Rod Smith has been an assistant coach in college football since 2001, mainly as a QB coach and a co-offensive coordinator under Rich Rodriguez, but with some other stops at Indiana and USF. In all that time, no tight end on an offense with Rod Smith on staff has had a 300 yard season. The best season for a TE was with Arizona in 2017 where Bryce Wolma had 28 catches for 241 yards.

*It should be noted, Terrence Miller was listed as a TE to start his Zona career, moved to WR under Smith and had a 40 catch, 467 yard season in 2013, so since he wasn’t a TE under Rod Smith it doesn’t count.

Before last season, Rod Smith told Jeremy Werner of 247 that he was asking the TEs “to do a lot more”, but with Lou Dorsey eventually being kicked off the team, and a lack of good talent at the position in terms of pass catching, we weren’t able to see it. Austin Roberts was an excellent blocker and used often, but he was not a threat in the passing game. Daniel Barker caught on touchdown in his freshman season, but was lightly used.

You can blame the talent, but as mentioned before, receiving tight ends and a heavy RPO and option offense don’t mix. Ford has the size to be an excellent blocker for the system, but Smith will want to use him as more than that.

On plays that don’t come in hurry-up situations (after a long incomplete pass, a timeout, penality, etc.), could Rod Smith call a play action pass to Ford? Of course, but that may be too predictable. Ford could also be put into the slot or out wide for some plays, but that may limit what plays are able to be called, and if you line up Ford on the outside for a play that gains positive yards and Smith wants to push tempo, he will have to keep Ford on the outside for multiple plays.

Ford is a great pickup for Illinois, but it is an odd fit. Rod Smith now running his own offense in year two may have some new ideas, but he has been running an RPO and option heavy system for this whole career. We’ll just have to wait and see.

Ceiling: T.J. Hockenson

Hockenson was a big play threat for Iowa last season gaining 15.5 yards per catch, and made big plays for the Hawkeyes in almost every single game. Noah Fant may be getting more of the NFL love currently, but Hockenson was the more productive and physical TE.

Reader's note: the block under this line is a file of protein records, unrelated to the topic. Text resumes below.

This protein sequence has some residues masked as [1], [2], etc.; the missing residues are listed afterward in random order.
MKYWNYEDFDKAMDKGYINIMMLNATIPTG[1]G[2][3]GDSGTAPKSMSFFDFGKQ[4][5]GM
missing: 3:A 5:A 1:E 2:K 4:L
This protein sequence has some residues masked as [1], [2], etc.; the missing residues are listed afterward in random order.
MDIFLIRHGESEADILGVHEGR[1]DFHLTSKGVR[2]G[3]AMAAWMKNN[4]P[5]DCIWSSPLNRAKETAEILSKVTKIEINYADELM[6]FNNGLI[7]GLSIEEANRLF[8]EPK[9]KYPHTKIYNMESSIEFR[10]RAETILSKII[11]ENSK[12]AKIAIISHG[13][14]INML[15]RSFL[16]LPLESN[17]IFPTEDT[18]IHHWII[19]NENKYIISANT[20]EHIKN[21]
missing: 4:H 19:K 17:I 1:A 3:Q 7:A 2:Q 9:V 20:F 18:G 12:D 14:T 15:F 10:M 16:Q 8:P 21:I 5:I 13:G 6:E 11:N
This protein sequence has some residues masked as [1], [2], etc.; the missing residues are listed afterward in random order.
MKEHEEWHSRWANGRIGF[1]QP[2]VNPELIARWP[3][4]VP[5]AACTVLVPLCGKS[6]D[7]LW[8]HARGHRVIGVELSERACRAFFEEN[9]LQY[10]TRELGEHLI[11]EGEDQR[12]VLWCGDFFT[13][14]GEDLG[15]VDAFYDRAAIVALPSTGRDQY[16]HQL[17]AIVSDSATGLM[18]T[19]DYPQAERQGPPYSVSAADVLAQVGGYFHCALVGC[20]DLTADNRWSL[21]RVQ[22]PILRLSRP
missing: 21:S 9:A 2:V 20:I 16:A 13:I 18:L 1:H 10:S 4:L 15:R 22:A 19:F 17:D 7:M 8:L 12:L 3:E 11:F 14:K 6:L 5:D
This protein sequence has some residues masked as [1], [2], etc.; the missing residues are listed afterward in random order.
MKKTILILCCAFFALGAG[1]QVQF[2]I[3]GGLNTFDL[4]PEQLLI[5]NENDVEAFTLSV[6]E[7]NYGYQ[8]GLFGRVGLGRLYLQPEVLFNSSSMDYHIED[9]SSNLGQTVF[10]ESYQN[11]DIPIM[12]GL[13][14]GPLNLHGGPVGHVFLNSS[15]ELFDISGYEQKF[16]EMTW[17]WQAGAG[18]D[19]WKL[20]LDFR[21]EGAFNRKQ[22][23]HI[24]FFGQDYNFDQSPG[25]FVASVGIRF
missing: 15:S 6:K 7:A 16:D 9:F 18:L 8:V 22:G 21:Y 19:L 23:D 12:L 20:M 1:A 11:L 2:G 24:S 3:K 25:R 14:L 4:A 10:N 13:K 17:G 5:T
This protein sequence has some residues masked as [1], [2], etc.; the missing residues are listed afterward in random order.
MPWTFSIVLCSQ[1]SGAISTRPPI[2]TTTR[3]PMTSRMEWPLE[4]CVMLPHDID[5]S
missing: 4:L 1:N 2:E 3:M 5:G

The best version of Ford will be to provide a big play target for Illinois just like Hockenson in play-action on wheel routes or on short dump offs to the flat where he can use all of his 250 pounds to gain yards after the catch. He could potentially become an excellent blocker in the run game and screen game, which is desperately needed for the Illini.

Floor: Matt Lacosse

Matt Lacosse is almost the exact same size at Ford, if not a bit taller and also had plus speed and agility for his size, but he went incredibly underused for the Illini in his four seasons with the team.

Lacosse caught 20 passes for 237 yards in his best season with the Illini, and it was always head scratching why he wasn’t used more. It was maddening in fact. Matt Lacosse was obviously talented and had the ability to make plays. He made the NFL after a few years bouncing around practice squads before landing with the Broncos. But in four years, Illinois could only find a way to get him the ball 38 times.

Lacosse was in more TE friendly offenses in his time at Illinois than the one Ford will be coming into for the final two or three seasons of his college career. It’s possible that despite Rod Smith saying he wants to use the TEs more, that he will be unable to find a way to get the ball to Ford that doesn’t sacrifice the core principles of his offense. If that happens, Ford could yet again be another Illinois tight end that goes underused joining the likes of Jeff Cumberland, Matt Lacosse, Jon Davis, Evan Wilson, and Michael Hoomanawanui.